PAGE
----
Bell's second century is ringing call to England selectors

<preform>Warks 410 and 352-7dec<br>Lancashire 412 and 194-4<br>Match drawn</preform>
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The Independent Online

Ian Bell had hardly struck a ball in first-class cricket before he was being hailed as the finest batsman of his generation, good enough virtually to walk straight into the England team and end Australia's world dominance almost single-handedly.

Ian Bell had hardly struck a ball in first-class cricket before he was being hailed as the finest batsman of his generation, good enough virtually to walk straight into the England team and end Australia's world dominance almost single-handedly.

As level-headed a 19-year-old as you are likely to come across, the fledgling Warwickshire batsman tried as best he could to ignore the absurd hyperbole. But there is little doubt that the development of his career suffered.

After all, when a batsman scores a century for England Under-19s before his 17th birthday and then, within two months in 2001, becomes the youngest (at 19 years 56 days) to score a first-class hundred and the youngest (at 19 years 115 days) to score a Championship hundred for his county, he gives himself an exceptionally high starting point. Failure, thereafter, comes easily.

Leaner times followed, inevitably. He added not one first-class century in 2002, averaging under 25, and only one last year. The hype turned decidedly negative. But this season is a different story.

Yesterday, as Warwickshire extended their Championship lead against a Lancashire side that needed to win, Bell made 181, the second-highest score of his career and his second century of the match.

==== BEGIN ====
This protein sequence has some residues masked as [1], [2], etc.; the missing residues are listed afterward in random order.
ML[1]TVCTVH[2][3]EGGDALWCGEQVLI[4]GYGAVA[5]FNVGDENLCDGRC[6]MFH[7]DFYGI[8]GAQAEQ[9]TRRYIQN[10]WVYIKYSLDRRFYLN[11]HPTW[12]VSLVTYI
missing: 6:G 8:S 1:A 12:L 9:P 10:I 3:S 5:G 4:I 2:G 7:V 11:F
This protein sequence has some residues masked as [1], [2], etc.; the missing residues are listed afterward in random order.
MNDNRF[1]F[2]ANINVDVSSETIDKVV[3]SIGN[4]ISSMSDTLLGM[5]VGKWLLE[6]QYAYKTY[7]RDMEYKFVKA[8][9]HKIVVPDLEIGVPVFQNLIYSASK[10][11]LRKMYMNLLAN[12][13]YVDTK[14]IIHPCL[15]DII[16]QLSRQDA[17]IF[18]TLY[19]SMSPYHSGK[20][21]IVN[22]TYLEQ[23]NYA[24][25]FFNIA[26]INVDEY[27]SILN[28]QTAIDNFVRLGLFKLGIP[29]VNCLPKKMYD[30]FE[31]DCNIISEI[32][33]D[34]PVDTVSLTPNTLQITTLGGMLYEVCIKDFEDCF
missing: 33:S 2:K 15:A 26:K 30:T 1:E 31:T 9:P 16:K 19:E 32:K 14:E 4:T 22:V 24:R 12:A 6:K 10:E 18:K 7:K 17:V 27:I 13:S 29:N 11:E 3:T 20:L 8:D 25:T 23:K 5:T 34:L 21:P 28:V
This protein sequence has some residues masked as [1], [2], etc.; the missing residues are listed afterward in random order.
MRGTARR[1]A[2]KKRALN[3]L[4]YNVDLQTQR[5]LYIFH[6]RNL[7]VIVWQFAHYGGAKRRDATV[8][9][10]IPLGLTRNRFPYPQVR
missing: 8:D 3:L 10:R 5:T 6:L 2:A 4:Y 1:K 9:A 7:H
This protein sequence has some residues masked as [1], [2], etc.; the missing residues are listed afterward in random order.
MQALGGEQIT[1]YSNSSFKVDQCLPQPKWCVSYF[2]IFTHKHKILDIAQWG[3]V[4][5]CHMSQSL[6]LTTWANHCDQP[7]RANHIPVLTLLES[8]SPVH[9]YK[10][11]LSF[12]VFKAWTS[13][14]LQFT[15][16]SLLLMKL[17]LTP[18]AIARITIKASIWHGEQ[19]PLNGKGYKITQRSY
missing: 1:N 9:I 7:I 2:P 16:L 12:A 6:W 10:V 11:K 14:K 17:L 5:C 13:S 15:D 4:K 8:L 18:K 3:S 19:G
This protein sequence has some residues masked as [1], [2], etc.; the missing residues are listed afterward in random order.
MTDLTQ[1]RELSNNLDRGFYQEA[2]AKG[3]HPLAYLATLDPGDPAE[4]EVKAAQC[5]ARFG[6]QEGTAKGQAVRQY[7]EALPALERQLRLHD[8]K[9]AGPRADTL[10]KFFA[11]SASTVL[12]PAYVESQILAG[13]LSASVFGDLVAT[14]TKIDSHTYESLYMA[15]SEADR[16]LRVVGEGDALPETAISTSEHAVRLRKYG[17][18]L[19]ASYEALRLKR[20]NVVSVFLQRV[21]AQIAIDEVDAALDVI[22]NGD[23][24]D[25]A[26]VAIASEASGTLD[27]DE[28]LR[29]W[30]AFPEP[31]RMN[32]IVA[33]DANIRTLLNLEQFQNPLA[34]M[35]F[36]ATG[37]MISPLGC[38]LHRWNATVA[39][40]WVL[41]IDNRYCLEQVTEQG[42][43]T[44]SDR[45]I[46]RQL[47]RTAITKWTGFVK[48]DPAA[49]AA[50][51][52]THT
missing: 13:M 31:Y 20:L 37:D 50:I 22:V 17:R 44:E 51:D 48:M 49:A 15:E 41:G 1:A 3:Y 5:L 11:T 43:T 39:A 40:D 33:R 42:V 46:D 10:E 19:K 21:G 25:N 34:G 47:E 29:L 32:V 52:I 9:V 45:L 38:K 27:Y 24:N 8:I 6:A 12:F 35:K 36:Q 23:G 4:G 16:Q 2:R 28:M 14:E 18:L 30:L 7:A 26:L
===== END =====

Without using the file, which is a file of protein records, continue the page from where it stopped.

He is the first Warwickshire player to achieve that feat in uncontrived circumstances since Brian Lara a decade ago. It was the fifth first-class hundred of his season, and three have come in his last four innings. In the other one, as Warwickshire beat Surrey at Guildford last week, Bell was unbeaten on 96.

During the lean times, Bell was allegedly told by Rodney Marsh, England's academy director and Test selector, to "go back to county cricket and score 2,000 runs in a season". So far this year, he has 1,334 in first-class games (average 78.47) and 1,669 in all. Questions are being answered.

Warwickshire continue to answer questions too. On the face of it they do not look good enough for the title, at least in the bowling, although Heath Streak's drawn-out stomach injury is not helping. But the strength of the batting makes them very difficult to beat.

By the time Bell's five-and-a-half-hour innings was ended - by a run-out of Brad Hogg's making, incidentally - they were almost impregnable. Despite another fine effort by Gary Keedy, whose intelligent left-arm spin accounted for nine wickets overall, it took a declaration at 353 for 7 to enable Lancashire to bat again.

But With Mal Loye unable to bat, a target of 352 in a minimum of 52 overs stretched the imagination. The India all-rounder Dinesh Mongia hit an unbeaten 108, his second century in half a dozen Championship innings, but a draw was the only outcome a long time before stumps.

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